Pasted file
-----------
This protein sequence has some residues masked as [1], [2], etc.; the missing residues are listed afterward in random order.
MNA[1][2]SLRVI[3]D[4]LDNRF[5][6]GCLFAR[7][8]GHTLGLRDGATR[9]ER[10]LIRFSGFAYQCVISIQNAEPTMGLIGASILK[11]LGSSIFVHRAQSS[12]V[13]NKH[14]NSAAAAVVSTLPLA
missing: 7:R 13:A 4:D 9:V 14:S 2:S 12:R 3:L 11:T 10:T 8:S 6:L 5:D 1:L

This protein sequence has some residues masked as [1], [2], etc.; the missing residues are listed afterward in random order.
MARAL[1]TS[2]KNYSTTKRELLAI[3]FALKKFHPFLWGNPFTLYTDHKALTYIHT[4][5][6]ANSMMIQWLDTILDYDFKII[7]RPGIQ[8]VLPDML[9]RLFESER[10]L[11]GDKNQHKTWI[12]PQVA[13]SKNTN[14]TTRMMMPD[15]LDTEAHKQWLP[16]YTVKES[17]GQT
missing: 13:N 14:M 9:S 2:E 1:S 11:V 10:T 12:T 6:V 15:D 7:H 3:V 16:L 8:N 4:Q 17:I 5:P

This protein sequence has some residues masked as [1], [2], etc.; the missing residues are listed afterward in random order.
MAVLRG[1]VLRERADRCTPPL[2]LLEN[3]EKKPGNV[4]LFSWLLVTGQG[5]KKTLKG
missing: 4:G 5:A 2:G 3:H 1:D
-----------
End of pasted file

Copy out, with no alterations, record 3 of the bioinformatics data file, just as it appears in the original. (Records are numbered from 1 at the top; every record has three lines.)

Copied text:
This protein sequence has some residues masked as [1], [2], etc.; the missing residues are listed afterward in random order.
MAVLRG[1]VLRERADRCTPPL[2]LLEN[3]EKKPGNV[4]LFSWLLVTGQG[5]KKTLKG
missing: 4:G 5:A 2:G 3:H 1:D